Swars' first taste of combat was the Battle of Coral Sea in May 1942. It was during this battle that the carrier Lexington was "hit and sunk."
The Portland had to wait to pick up survivors. Swars says in the middle of this battle, or in fact, any battle, it is impossible to stop to rescue anyone until the fighting has ceased. He says the battle is over when the enemy "stops coming."
The Portland took on hundreds of men who were brought in by a destroyer. The rescued men had no clothes and no money. Swars remembers befriending one.
"I took him down to my locker, gave him clothes and anything he wanted." The survivors would sometimes have to fight against the enemy immediately after being rescued.
In Swars' memory, the Battle of Midway (June 1942) stands out, not only because it was "where the Yorktown was hit," but also because of the ingenuity that was involved in the transfer of sailors from ship to ship. More than 700 survivors were rescued and given haven aboard the Portland.
After the battle, the wounded were transferred from the Portland to another ship, the Fulton. Wire baskets or canvas bags, hung on six highlines, were passed between the moving ships. Due to wartime conditions, because enemy submarines were in the area, the ships had to maintain speeds of 20 knots (approximately 23 mph) during this operation.
On Nov. 13, 1942, during the Battle of Guadalcanal, the Portland was hit by a torpedo from a Japanese destroyer, the Yudachi. It also sustained damage from shells from a Japanese battleship. "This was the same night that Admiral Callaghan from Vallejo was killed," says Swars.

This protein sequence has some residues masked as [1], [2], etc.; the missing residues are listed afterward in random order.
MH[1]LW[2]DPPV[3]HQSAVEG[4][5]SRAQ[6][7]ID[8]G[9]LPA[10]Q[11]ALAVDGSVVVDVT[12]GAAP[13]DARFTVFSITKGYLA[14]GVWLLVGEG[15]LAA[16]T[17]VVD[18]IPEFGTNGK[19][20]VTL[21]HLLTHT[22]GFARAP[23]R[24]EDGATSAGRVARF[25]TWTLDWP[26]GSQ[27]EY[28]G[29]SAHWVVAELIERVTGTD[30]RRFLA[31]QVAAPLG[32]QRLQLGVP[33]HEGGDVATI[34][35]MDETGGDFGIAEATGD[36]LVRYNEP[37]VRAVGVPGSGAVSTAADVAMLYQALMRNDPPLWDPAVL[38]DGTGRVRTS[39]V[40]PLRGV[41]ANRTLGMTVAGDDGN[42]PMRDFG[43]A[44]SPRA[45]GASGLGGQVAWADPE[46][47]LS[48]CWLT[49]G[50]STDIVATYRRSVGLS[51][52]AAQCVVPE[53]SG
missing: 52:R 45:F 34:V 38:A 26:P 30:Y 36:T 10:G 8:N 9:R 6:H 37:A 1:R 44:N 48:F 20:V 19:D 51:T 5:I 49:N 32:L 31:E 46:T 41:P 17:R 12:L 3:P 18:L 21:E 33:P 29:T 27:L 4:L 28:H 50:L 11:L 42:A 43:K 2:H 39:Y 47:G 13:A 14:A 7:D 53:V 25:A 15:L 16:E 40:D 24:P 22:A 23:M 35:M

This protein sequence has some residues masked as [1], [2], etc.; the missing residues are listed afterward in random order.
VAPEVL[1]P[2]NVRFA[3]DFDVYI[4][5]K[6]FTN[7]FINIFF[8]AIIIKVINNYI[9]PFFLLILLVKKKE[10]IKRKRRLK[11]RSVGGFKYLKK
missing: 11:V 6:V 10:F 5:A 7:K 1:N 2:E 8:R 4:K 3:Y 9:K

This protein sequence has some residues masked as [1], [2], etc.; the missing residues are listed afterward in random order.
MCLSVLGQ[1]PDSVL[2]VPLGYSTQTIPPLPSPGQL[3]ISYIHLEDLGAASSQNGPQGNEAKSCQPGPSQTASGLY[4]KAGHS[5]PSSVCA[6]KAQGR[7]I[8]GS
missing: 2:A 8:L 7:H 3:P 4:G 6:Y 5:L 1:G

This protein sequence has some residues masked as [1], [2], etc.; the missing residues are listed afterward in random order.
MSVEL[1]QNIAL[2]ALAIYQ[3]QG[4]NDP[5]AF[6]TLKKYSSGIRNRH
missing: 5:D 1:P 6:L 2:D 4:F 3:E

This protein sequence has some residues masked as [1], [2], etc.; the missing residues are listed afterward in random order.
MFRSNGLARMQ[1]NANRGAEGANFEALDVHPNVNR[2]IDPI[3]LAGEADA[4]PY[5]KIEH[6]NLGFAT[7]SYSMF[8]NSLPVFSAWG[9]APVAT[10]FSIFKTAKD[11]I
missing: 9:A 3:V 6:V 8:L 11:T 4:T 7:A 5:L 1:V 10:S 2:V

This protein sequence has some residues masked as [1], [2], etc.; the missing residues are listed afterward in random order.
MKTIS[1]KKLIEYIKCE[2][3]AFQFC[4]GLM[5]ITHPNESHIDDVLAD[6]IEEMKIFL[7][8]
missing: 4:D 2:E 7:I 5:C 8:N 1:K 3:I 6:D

Swars was in the No. 4 fire room, checking the level of water of the boiler. He remembers being thrown against the steam lines. "We got thrown around pretty badly - but no broken bones." According to Ken Joy, a fellow shipmate and keeper of the ship's logs, says that, "eight men were killed, 10 were missing and there were a lot of wounded."
Swars says that all sailors had to stay at their posts until they were pulled off, so for approximately 12 hours they did not know exactly what had happened.
He remembers losing his friend, Dr. R.H. Williams, "one of the finest medical doctors I've ever met." In addition, Swars says that a sailor, whom he had played poker with the previous night, was also killed. "This really made me appreciate how fragile life is."
When asked how he felt after the ship was hit, he said, "We were scared, but we did what we had to do. We had to keep going."
After the war
Although Swars loved the sea, in 1946, he gave up active duty to marry his other love, De, a talented painter. They met at a party while Swars was on leave trying to decide whether to re-enlist or not.
De, 85, says that she and Swars, "got along kind of good," and in a short period of time, they both knew that this relationship would last a lifetime. Swars decided that he didn't want to be shipped off "as a married man" and so chose to end that chapter of his naval career. They have been married for nearly 56 years.
Swars became a machinist on Mare Island. He retired after being in a car accident in 1963.
The last USS Portland reunion will be held in Branson, Mo., in May, 2003. Swars will be unable to go.
"Look at our ages and our medical conditions. Nowadays we can't fly and it is too far to drive. It grounds a lot of us guys. Some of our old shipmates just write to keep in touch."
Although he doesn't have any regrets, Swars wishes that he could be 30 years old again, "to go fishing and hunting. Now all I do is go over to the clubhouse and 'B.S.' with the old guys."